Examining the Religious Foundations for Political Violence
10 Oct 2017
House of Lords, UK ParliamentEvent Materials View more
TRENDS Research & Advisory, with its partner the International Centre for the Study of Radicalisation and Political Violence (ICSR), of King’s College, London, launched at the House of Lords in the UK Parliament, a major new project examining the religious foundations for political violence.
At the inaugural event, hosted by The Lord Alderdice of Knock, in the House of Lords, TRENDS brought together a range of stakeholders from the government, community groups, the media, researchers, and analysts to examine how to address the issue of religion in the furthering of political violence.
The issue of religion and political violence is a pressing security issue in today’s world and has an impact across the world. The objective of this project is to examine how religion is being used as a primary tool and motivator for political violence. The connections between religion and violence is not new, but in today’s world we are seeing extensive use of religious ideology while at the same time extensive rejection that religion is a major factor in the use of violence.
In the world today we are seeing the narrative controlled by those claiming to speak on behalf of religious groups in society. In this manipulation of the narrative, particular groups are able to politicise religion as a means to challenge understandings of society and governance. This challenge comes about in violent and non-violent activities, but all of which are extremist views beyond what is acceptable in society. Dr, Ahmed Al Hamli, President and Founders of TRENDS, emphasised the need to address the non-violent extremist views, as these are the foundations for a range of disturbances in society, as demonstrated by the Muslim Brotherhood and associated groups.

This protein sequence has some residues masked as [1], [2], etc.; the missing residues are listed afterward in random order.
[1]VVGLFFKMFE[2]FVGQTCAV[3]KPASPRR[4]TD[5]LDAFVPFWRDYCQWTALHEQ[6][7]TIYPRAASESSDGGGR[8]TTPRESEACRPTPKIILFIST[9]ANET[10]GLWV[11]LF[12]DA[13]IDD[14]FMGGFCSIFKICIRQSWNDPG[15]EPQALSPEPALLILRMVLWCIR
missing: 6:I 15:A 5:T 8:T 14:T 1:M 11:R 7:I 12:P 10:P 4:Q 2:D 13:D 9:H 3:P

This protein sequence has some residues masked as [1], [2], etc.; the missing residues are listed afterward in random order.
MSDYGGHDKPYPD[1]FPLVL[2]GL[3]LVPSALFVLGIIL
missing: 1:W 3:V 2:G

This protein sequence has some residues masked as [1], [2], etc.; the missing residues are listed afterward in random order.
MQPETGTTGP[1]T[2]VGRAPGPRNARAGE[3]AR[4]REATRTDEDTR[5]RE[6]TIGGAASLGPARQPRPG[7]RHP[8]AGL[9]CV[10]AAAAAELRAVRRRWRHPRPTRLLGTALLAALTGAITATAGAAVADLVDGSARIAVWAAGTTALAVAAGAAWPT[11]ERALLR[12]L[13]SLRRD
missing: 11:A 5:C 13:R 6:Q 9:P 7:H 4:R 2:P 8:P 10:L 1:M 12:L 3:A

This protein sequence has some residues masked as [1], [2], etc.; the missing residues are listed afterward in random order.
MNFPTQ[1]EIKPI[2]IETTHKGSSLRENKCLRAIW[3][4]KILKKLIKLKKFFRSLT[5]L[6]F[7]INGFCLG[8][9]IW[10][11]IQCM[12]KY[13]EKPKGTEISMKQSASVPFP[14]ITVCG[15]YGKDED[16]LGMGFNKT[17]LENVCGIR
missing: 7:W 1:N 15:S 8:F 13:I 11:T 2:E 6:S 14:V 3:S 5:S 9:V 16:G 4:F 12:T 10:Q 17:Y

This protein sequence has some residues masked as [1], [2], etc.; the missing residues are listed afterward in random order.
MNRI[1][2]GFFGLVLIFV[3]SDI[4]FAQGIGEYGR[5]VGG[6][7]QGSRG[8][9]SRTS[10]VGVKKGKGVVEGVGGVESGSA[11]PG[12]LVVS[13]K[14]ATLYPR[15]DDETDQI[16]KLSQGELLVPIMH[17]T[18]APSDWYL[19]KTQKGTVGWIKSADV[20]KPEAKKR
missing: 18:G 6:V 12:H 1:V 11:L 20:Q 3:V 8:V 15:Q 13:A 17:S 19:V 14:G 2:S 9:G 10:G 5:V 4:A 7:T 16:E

The first meeting of this project brought to light a range of matters that need to be addressed.
Too often discussions of religion are seen as too sensitive or not an appropriate topic for addressing violence. The participants were clear that it is necessary to address issues of religion, alongside other factors leading to extremism and violence. But, the group made clear that religion, as an issue of both individual and collective identity and belonging, must be discussed to further understand the role it plays, leading to more effective policy responses to address the use of violence. Dr Shiraz Maher, Deputy Director of ICSR said it was a delight “to host this tremendously important event on such a pressing issue of our time.”
TRENDS and ICSR will continue to pursue this project, providing further evidence based research on a key issue impacting societies around the world. The project will continue to include a range of stakeholders, working to empower those that reject the politicisation of religion.